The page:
Later that evening the police officers came to appellant's apartment and conducted a search of same in his presence. They found what appeared to be bloodstains and bone fragments along the baseboard of one of the rooms and an iron with what appeared to be bloodstains on it in the kitchen of the apartment. An apparent gunshot blast was observed on the interior side of the door to the apartment and they observed that a large hole in the wall in the living room-bedroom area had been patched. A 20 gauge shotgun was removed by the appellant from a box of clothing in front of the couch in this area and handed over to the police officers. Ballistics tests revealed that the two spent shotgun shells found by the police in the adjacent yard and on the roof directly above appellant's apartment were fired by the shotgun recovered in his apartment. Blood scrapings removed from appellant's apartment were of the same blood type as that of the victim.

After he was arrested, appellant denied killing Ms. Terry. He admitted finding her in his apartment when he returned there the morning of August 1, 1976, and told the officers that he assumed she was dead. He looked around the apartment and noticed that his shotgun was broken in half and was lying on the living room floor. He removed the body from the apartment to the garage where it was found, and then returned to the apartment and proceeded to clean the blood off the floor and walls. He also observed the shotgun blast in the door. He taped together his broken shotgun. Later the same day, after learning the police were investigating the homicide, he went to the 9th District Police Station and turned himself in.

Appellant's initial Point is that the trial court erred in overruling his motion to suppress and in allowing into evidence the items seized in his apartment as well as photographs of these items and of his apartment because they were the product of a warrantless and illegal search in violation of the Fourth and Fourteenth Amendments to the United States Constitution and Art. I, § 15, Constitution of Missouri.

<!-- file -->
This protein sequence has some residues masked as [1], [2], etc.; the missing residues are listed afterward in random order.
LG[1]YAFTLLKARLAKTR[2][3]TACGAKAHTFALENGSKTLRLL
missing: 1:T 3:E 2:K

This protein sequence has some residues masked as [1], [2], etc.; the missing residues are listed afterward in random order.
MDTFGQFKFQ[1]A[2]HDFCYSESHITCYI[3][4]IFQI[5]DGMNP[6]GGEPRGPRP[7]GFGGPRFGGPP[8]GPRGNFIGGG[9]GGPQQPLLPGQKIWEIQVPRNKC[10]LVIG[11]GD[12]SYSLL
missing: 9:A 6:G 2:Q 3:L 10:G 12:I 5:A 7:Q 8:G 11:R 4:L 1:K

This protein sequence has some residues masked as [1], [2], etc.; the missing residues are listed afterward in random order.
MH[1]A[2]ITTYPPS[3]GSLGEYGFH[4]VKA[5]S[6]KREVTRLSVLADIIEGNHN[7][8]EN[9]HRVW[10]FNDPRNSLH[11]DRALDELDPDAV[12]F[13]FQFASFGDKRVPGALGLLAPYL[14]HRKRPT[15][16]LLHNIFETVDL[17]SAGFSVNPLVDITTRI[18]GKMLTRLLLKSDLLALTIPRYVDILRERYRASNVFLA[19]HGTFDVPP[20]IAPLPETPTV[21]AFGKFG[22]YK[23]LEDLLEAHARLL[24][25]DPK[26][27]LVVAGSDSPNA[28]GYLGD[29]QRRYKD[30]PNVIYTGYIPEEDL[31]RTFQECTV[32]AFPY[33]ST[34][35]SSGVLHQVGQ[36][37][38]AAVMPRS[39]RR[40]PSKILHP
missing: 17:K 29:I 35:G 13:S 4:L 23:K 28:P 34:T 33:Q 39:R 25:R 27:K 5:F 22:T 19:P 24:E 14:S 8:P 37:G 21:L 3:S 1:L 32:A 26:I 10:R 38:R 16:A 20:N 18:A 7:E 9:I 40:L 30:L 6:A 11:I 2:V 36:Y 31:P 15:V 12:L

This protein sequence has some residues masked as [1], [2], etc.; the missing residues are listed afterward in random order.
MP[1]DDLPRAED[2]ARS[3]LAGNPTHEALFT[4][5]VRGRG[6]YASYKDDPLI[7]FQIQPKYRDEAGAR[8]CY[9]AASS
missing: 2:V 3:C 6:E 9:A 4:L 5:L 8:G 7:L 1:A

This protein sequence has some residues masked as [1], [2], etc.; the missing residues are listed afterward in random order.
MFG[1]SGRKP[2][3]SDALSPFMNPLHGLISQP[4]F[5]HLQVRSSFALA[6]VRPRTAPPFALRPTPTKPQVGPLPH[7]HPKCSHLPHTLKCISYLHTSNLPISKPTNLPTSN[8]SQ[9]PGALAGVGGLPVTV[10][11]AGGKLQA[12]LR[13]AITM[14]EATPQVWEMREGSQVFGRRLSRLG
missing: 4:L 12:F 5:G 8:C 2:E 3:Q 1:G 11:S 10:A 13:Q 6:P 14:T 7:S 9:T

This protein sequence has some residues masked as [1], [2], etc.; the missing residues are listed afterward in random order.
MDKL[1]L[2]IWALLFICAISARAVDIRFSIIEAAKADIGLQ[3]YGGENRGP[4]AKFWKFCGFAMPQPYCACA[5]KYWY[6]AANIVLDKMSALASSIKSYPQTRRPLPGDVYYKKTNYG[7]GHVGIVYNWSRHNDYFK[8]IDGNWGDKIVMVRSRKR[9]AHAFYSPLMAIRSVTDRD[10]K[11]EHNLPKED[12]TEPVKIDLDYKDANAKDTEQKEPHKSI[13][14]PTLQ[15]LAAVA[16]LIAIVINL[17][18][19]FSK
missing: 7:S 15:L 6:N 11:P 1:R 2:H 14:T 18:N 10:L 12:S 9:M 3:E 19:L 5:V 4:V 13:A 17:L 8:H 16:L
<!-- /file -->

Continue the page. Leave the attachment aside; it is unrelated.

Defendant's Motion to Suppress was directed against "three drinking glasses, one iron, apparent blood samples, apparent bone fragments, pieces of rug, pieces of wood, an earring, shotgun pellet, 20 gauge Westerfield shotgun, 20 shotgun shells, man's T-shirt, wash cloth, broken chair, mop, statement of defendant, ..." Separate evidentiary hearings were conducted by different judges of the same Circuit Court on the question whether the physical evidence should be suppressed and whether his statement should be suppressed. A third judge of the same circuit ruled on the admissibility of these evidentiary items during the course of trial.

At the hearing on the suppression of the physical evidence, conducted about five months prior to trial, only one witness, Detective Colin McCoy, testified. According to his testimony he became involved in the case on August 1, 1976, when he responded to the report of a homicide and went to the scene of the crime where he interviewed some people in the neighborhood. On August 2, 1976, after receiving a call that there were some items on the roof of a building at 4545 Forest Park Boulevard which might possibly be linked to the victim of the murder, he and his partners, Sgt. Rowan and Det. Divier, went to 4545 Forest Park Boulevard at about 11:30 a. m. and recovered a pair of women's panties and a spent shotgun shell from the roof of the apartment building. From the location of these items on the roof of the apartment he concluded that they were thrown from the apartment directly below, apartment number 416.